- Of those companies increasing their digital marketing budgets, 79% will increase them by more than 10%.
- Three-quarters (74%) of companies are increasing their investment in digital marketing technology this year, up from 67% in 2011.
- More than half (56%) of companies are planning to recruit more people into their digital marketing teams in 2012, up from 52% in 2011.
There is more evidence given in the report that companies are turning more to the digital space as we move forward and we get that. It’s good news for those of us in the space but growth hasn’t been the problem.
Despite this rise in investment in the digital world the real problem comes in the analysis of this data. Whether it is in the online or offline space, marketers appear to be a getting a little less cocky about their ability to measure what is actually happening in the space. Take a look at this.
The drop off from those saying that their measurement efforts were very good is quite stark while there was an increase in those saying their efforts were OK. The elephant in the room regarding any conversation in marketing is the ability to effectively measure marketing efforts. Even after so many years of trying to measure traditional marketing efforts there appears to be the same admission from marketers that measurement is a trouble spot.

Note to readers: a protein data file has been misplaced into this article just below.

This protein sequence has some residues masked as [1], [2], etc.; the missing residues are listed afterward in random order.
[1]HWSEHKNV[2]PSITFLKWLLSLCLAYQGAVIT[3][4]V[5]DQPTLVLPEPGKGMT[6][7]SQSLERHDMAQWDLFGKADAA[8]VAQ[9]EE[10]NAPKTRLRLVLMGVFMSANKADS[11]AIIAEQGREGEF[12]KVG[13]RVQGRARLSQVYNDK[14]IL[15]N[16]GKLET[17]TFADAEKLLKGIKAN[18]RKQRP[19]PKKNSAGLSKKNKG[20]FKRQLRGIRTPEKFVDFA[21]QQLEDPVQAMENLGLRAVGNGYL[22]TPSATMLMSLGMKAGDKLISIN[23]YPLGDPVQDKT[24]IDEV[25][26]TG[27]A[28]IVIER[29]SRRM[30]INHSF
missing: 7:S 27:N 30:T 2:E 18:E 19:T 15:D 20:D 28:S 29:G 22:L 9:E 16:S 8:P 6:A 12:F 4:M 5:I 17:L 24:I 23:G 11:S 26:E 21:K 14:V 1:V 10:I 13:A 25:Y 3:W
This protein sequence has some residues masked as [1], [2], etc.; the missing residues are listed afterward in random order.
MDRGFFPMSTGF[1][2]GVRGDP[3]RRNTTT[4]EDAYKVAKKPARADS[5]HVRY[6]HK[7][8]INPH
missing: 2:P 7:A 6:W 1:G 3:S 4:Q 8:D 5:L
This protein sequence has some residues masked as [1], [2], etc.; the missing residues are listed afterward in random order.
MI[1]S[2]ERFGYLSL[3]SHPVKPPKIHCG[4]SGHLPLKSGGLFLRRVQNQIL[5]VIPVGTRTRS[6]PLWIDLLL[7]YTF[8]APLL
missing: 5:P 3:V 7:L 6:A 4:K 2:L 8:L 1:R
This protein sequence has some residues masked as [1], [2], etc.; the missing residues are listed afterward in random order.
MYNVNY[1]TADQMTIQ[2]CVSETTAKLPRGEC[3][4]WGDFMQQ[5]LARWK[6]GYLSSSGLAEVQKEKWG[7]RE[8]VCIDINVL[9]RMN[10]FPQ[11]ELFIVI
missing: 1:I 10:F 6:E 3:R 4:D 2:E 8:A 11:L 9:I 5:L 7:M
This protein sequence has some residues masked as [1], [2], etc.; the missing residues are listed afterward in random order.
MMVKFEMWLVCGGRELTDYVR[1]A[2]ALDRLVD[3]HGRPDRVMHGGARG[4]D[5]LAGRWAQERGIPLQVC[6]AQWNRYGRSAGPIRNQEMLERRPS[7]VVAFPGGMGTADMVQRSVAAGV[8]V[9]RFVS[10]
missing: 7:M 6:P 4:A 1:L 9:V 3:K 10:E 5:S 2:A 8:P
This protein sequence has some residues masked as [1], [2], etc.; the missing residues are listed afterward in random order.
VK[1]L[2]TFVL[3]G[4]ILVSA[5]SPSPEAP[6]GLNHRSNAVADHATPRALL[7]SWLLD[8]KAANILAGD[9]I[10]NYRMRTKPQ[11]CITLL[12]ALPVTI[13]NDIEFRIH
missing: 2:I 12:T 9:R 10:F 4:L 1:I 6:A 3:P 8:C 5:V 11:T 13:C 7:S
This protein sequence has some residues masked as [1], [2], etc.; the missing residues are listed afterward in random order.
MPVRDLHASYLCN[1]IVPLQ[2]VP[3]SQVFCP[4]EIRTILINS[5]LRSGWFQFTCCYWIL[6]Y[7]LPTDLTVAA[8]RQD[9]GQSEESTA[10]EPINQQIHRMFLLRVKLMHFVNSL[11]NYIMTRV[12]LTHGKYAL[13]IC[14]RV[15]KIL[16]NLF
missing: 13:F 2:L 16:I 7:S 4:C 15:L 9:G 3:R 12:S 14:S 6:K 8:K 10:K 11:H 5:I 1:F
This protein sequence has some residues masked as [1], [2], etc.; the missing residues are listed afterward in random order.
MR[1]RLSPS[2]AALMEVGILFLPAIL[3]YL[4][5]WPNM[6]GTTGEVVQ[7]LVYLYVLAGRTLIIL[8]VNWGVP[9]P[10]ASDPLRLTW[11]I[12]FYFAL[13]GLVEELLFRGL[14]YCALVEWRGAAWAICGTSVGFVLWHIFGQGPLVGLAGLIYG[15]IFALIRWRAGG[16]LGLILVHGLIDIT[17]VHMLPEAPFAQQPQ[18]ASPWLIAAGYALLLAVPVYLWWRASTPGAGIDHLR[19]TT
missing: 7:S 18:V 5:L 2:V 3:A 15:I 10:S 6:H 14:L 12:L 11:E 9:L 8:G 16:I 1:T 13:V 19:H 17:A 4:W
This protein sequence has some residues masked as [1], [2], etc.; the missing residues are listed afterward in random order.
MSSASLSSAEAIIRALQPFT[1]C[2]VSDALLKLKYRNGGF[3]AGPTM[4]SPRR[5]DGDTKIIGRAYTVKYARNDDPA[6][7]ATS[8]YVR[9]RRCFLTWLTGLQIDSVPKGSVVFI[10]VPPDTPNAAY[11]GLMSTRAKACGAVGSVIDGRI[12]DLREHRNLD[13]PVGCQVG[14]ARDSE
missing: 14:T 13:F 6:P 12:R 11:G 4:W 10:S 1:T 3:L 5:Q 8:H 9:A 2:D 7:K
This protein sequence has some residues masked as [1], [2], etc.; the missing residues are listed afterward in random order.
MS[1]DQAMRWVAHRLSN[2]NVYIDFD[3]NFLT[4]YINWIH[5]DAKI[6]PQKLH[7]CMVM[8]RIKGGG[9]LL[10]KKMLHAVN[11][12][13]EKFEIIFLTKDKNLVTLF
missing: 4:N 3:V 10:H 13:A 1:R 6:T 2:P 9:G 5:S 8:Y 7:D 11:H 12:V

My guess would be that as marketers continue to get called to the mat about tracking performance of everything they do and other areas of business disciplines become more demanding of marketing to prove their worth (and quite honestly less ignorant of what marketing is doing), the analytics stakes are getting much higher.
Marketers struggle with proving what they feel in their gut and this will likely be a growing problem rather than a shrinking one. Why? It’s because the marketing rules change constantly while the tools used to measure success often can’t keep pace. Even worse these tools can’t measure some of the more important areas of any marketers’ efforts. Marketers get stuck in between the proverbial rock and a hard place. No wonder most CMO’s last less than two years in a position.
This should be troubling for marketers of all stripes. If your job depends on proving what you are doing is truly returning results and you are getting less confident in those measurement techniques, that is a recipe for disaster.
Agree or disagree?